Monday, June 2, 2014

Strong Presumption of Reasonableness Attaches to Thoroughly Assessed Awards of Fees and Costs

In Best Med. Int'l, Inc. v. Eckert & Ziegler Nuclitec GmbH (4th Cir. Apr. 8, 2014), the United States Court of Appeals for the Fourth Circuit affirmed the United States District Court for the Eastern District of Virginia’s award of attorneys’ fees and costs to Eckert & Ziegler Nuclitec GmbH (“Defendant EZN”) against the plaintiffs, Best Medical International, Inc. and Best Vascular, Inc. (collectively “Plaintiff Best”).  The Fourth Circuit held that the district court’s award of fees was appropriate because of its thorough analysis in calculating the lodestar figure, which was attached with a strong presumption of reasonableness on appeal.

The conflict giving rise to this appeal originated when Defendant EZN’s predecessor in interest sued Plaintiff Best, seeking to enforce agreed-upon contractual covenants.  Defendant EZN’s lawsuit concluded in a 2008 settlement agreement that provided, in pertinent part, that “the prevailing party [would] be entitled to recover ... reasonable attorneys' fees and costs incurred” in “any litigation… brought for breach” of the settlement agreement.  Soon thereafter, the settlement agreement unraveled, resulting in the parties filing claims and counterclaims against each other under various theories of breach of the settlement agreement.  Following cross motion for summary judgment from the parties, the district court found in favor of Defendant EZN and awarded $584,735.08 in attorneys’ fees and $32,892.61 in costs.

After an initial appeal, the Fourth Circuit affirmed all of the decisions of the district court except for its calculation of attorneys’ fees and costs, holding that the award “might be unreasonably excessive” due to the district court’s “conclusory” examination and application of the analysis required under Johnson v. Georgia Highway Express, Inc., 488 F.2d 714 (5th Cir. 1974).  On remand, the district court issued an amended order (accompanied by a thorough opinion) that awarded $871,414.49 in attorneys' fees and $55,249.76 in costs to Defendant EZN.  Plaintiff Best appealed.

Applying the “exceptionally deferential” abuse-of-discretion standard of review, the United States Court of Appeals for the Fourth Circuit upheld the district court’s award of attorneys’ fees and costs to Defendant EZN.  The Fourth Circuit discussed the appropriate three-step process for determining the fee award.  The process first requires that the district court must ascertained the lodestar figure by considering the twelve Johnson factors, which include: (1) the time and labor expended; (2) the novelty and difficulty of the questions raised; (3) the skill required to properly perform the legal services rendered; (4) the attorney's opportunity costs in pressing the instant litigation; (5) the customary fee for like work; (6) the attorney's expectations at the outset of the litigation; (7) the time limitations imposed by the client or circumstances; (8) the amount in controversy and the results obtained; (9) the experience, reputation, and ability of the attorney; (10) the undesirability of the case within the legal community in which the suit arose; (11) the nature and length of the professional relationship between attorney and client; and (12) attorneys' fees awards in similar cases.  Second, the district court must subtract fees spent pursuing unsuccessful claims unrelated to successful ones.  Finally, a percentage of the remaining amount should then be awarded contingent on the degree of success enjoyed by the prevailing party.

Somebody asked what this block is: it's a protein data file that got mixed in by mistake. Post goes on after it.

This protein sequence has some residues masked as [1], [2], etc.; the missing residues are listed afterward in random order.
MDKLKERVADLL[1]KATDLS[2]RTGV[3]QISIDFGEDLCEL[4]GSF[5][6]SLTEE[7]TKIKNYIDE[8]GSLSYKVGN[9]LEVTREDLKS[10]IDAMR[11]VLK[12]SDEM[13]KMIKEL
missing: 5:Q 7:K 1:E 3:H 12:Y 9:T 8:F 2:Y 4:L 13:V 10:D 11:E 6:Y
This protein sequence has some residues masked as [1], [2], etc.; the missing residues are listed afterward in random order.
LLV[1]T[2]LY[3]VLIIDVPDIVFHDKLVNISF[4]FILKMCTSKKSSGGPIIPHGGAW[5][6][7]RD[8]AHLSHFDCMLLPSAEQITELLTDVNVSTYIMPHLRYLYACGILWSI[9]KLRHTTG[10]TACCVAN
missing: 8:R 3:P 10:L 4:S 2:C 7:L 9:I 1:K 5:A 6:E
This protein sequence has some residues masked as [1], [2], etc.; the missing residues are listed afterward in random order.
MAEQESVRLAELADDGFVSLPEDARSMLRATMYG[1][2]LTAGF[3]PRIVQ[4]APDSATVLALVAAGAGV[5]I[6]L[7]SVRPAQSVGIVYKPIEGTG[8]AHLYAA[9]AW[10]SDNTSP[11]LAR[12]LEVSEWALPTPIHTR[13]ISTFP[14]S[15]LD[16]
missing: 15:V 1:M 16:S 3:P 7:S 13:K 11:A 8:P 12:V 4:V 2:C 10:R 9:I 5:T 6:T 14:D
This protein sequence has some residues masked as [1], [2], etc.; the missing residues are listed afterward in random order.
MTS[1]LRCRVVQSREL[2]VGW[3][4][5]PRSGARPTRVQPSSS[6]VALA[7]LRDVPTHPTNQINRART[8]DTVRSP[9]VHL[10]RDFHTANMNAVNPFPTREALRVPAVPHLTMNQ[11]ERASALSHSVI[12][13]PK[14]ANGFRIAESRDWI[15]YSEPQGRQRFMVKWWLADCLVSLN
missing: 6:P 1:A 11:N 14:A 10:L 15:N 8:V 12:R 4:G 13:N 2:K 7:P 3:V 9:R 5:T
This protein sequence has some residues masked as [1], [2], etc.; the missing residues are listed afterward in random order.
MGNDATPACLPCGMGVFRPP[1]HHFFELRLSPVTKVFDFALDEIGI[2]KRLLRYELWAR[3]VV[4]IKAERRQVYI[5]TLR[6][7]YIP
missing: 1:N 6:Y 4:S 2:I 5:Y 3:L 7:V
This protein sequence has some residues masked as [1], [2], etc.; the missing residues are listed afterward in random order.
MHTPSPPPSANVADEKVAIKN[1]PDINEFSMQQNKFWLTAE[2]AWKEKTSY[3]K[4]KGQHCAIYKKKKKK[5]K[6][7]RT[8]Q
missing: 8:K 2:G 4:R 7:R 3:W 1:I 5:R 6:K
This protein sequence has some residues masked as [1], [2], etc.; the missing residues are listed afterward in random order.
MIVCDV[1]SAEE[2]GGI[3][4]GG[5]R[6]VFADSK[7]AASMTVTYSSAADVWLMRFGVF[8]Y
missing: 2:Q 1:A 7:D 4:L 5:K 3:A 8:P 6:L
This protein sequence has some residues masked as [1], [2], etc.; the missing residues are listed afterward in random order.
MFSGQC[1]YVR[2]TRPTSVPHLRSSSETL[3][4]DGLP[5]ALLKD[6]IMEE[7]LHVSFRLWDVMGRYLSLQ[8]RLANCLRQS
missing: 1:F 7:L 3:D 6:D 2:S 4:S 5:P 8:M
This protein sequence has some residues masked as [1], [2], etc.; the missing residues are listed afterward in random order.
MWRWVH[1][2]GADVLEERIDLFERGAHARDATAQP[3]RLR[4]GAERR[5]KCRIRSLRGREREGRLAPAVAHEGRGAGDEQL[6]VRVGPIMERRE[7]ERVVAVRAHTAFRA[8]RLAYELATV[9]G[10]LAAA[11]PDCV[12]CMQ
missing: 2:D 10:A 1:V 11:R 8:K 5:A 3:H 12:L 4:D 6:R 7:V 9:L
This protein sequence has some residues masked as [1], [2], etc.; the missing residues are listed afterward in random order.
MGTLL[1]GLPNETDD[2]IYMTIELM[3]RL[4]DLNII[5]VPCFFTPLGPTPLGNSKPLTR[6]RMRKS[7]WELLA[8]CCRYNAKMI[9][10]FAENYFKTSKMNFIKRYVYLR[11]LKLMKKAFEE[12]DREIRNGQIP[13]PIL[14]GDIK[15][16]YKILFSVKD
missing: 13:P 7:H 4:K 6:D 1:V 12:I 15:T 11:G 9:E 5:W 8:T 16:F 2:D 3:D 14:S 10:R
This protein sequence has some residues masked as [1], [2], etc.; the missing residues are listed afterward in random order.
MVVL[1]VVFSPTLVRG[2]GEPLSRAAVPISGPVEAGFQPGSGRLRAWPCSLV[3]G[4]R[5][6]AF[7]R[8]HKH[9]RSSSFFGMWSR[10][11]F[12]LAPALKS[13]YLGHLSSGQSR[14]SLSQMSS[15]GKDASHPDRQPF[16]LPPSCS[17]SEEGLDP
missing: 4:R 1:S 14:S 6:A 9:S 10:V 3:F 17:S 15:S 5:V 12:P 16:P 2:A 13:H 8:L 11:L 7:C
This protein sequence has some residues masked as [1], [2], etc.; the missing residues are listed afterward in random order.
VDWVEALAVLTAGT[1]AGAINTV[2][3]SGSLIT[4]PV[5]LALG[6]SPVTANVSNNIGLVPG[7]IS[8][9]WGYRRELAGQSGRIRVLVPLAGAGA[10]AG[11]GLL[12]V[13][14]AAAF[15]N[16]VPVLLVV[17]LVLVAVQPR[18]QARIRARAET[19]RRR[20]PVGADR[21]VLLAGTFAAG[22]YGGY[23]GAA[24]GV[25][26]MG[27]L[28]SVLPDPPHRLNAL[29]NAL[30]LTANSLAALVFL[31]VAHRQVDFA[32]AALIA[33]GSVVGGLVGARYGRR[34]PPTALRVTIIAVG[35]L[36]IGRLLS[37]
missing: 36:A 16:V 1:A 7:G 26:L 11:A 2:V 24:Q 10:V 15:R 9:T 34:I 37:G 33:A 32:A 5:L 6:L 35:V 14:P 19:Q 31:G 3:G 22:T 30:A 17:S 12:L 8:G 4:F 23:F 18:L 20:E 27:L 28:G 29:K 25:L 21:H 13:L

The Fourth Circuit found that the district court applied the correct legal and factual criteria at each step of the process.  Plaintiff Best argued that Defendant EZN’s claimed hours were unreasonable.  The Fourth Circuit was unpersuaded, stating that the district court’s well-supported lodestar calculations were strongly presumed to be reasonable.  Plaintiff Best also contended that the district court did not adequately account for the relief obtained by Defendant EZN.  The Fourth Circuit noted that such a contention failed to afford a basis for recovery because the amount in controversy was substantial and Defendant EZN had succeeded on the merits throughout the litigation.  Furthermore, the award to Defendant EZN was predicated more on its successful defense of all of Plaintiff Best’s claims, which was united by a common core of facts to Defendant EZN’s unsuccessful compulsory counterclaims.

Finding no abuse of discretion by the district court, the United States Court of Appeals for the Fourth Circuit affirmed the award of attorneys’ fees and costs to Defendant EZN.  This decision reflects the court’s policy of discouraging litigants from transforming “attorneys’ fees cases into standalone pieces of major appellate litigation,” which would needlessly “result in a second major litigation.”

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